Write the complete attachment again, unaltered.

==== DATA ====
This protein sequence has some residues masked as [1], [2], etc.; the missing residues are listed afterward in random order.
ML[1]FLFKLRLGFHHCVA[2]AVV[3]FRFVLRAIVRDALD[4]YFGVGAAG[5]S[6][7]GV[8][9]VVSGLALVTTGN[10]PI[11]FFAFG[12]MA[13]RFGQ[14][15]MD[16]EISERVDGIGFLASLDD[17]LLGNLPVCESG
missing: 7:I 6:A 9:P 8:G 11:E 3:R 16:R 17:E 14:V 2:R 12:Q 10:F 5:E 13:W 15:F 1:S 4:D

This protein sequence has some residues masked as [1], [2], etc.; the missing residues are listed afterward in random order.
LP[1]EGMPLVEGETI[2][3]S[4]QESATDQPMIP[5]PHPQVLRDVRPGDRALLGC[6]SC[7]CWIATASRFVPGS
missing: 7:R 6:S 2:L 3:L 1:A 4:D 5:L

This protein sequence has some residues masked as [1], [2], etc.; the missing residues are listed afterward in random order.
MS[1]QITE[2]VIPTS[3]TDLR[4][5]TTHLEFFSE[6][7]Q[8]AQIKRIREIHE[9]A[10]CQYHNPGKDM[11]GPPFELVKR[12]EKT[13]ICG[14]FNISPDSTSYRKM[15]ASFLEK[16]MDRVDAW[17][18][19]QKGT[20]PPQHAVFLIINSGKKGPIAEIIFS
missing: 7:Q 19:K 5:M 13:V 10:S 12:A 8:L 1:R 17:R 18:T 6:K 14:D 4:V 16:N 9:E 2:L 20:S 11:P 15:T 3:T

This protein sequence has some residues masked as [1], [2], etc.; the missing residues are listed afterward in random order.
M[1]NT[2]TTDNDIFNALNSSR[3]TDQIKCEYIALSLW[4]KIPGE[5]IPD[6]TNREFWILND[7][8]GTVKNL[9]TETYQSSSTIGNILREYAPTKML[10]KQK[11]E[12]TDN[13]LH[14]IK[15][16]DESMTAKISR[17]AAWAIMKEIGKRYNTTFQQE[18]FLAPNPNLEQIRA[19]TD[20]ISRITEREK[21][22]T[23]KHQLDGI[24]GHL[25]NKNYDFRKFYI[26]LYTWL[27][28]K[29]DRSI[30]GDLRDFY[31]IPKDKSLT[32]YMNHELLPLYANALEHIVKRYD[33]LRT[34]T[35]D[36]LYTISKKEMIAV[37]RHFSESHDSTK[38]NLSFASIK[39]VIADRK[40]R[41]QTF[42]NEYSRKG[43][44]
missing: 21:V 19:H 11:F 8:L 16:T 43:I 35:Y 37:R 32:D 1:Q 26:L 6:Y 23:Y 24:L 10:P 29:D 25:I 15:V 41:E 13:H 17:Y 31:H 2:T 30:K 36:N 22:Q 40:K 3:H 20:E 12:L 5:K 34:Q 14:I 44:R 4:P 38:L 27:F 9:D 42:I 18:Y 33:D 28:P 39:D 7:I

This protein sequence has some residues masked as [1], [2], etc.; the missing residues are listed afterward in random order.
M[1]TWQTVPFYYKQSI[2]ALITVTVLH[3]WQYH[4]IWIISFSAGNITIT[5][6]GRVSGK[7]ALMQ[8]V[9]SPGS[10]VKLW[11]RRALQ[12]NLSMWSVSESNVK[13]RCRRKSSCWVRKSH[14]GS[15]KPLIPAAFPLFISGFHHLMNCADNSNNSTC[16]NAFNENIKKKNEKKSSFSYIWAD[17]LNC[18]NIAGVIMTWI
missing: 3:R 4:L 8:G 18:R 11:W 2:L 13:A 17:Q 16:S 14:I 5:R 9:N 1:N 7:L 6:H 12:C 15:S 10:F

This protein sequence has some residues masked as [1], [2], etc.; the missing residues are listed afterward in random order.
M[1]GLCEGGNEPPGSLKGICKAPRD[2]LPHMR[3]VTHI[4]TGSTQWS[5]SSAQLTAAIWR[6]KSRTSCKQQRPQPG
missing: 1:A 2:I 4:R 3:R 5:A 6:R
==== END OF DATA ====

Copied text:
This protein sequence has some residues masked as [1], [2], etc.; the missing residues are listed afterward in random order.
ML[1]FLFKLRLGFHHCVA[2]AVV[3]FRFVLRAIVRDALD[4]YFGVGAAG[5]S[6][7]GV[8][9]VVSGLALVTTGN[10]PI[11]FFAFG[12]MA[13]RFGQ[14][15]MD[16]EISERVDGIGFLASLDD[17]LLGNLPVCESG
missing: 7:I 6:A 9:P 8:G 11:E 3:R 16:R 17:E 14:V 2:R 12:Q 10:F 5:E 13:W 15:F 1:S 4:D

This protein sequence has some residues masked as [1], [2], etc.; the missing residues are listed afterward in random order.
LP[1]EGMPLVEGETI[2][3]S[4]QESATDQPMIP[5]PHPQVLRDVRPGDRALLGC[6]SC[7]CWIATASRFVPGS
missing: 7:R 6:S 2:L 3:L 1:A 4:D 5:L

This protein sequence has some residues masked as [1], [2], etc.; the missing residues are listed afterward in random order.
MS[1]QITE[2]VIPTS[3]TDLR[4][5]TTHLEFFSE[6][7]Q[8]AQIKRIREIHE[9]A[10]CQYHNPGKDM[11]GPPFELVKR[12]EKT[13]ICG[14]FNISPDSTSYRKM[15]ASFLEK[16]MDRVDAW[17][18][19]QKGT[20]PPQHAVFLIINSGKKGPIAEIIFS
missing: 7:Q 19:K 5:M 13:V 10:S 12:A 8:L 1:R 17:R 18:T 6:K 14:D 4:V 16:N 9:E 2:L 20:S 11:P 15:T 3:T

This protein sequence has some residues masked as [1], [2], etc.; the missing residues are listed afterward in random order.
M[1]NT[2]TTDNDIFNALNSSR[3]TDQIKCEYIALSLW[4]KIPGE[5]IPD[6]TNREFWILND[7][8]GTVKNL[9]TETYQSSSTIGNILREYAPTKML[10]KQK[11]E[12]TDN[13]LH[14]IK[15][16]DESMTAKISR[17]AAWAIMKEIGKRYNTTFQQE[18]FLAPNPNLEQIRA[19]TD[20]ISRITEREK[21][22]T[23]KHQLDGI[24]GHL[25]NKNYDFRKFYI[26]LYTWL[27][28]K[29]DRSI[30]GDLRDFY[31]IPKDKSLT[32]YMNHELLPLYANALEHIVKRYD[33]LRT[34]T[35]D[36]LYTISKKEMIAV[37]RHFSESHDSTK[38]NLSFASIK[39]VIADRK[40]R[41]QTF[42]NEYSRKG[43][44]
missing: 21:V 19:H 11:F 8:L 16:T 43:I 35:Y 37:R 32:D 1:Q 26:L 6:Y 23:Y 24:L 10:P 29:D 25:I 15:V 41:E 13:H 17:Y 31:H 2:T 30:K 36:N 22:Q 40:K 3:H 20:E 12:L 5:K 34:Q 14:I 44:R 4:P 38:L 27:F 9:D 42:I 18:Y 33:D 28:P 39:D 7:I

This protein sequence has some residues masked as [1], [2], etc.; the missing residues are listed afterward in random order.
M[1]TWQTVPFYYKQSI[2]ALITVTVLH[3]WQYH[4]IWIISFSAGNITIT[5][6]GRVSGK[7]ALMQ[8]V[9]SPGS[10]VKLW[11]RRALQ[12]NLSMWSVSESNVK[13]RCRRKSSCWVRKSH[14]GS[15]KPLIPAAFPLFISGFHHLMNCADNSNNSTC[16]NAFNENIKKKNEKKSSFSYIWAD[17]LNC[18]NIAGVIMTWI
missing: 3:R 4:L 8:G 18:R 11:W 2:L 13:A 17:Q 16:S 14:I 5:R 9:N 1:N 7:L 6:H 12:C 15:S 10:F

This protein sequence has some residues masked as [1], [2], etc.; the missing residues are listed afterward in random order.
M[1]GLCEGGNEPPGSLKGICKAPRD[2]LPHMR[3]VTHI[4]TGSTQWS[5]SSAQLTAAIWR[6]KSRTSCKQQRPQPG
missing: 1:A 2:I 4:R 3:R 5:A 6:R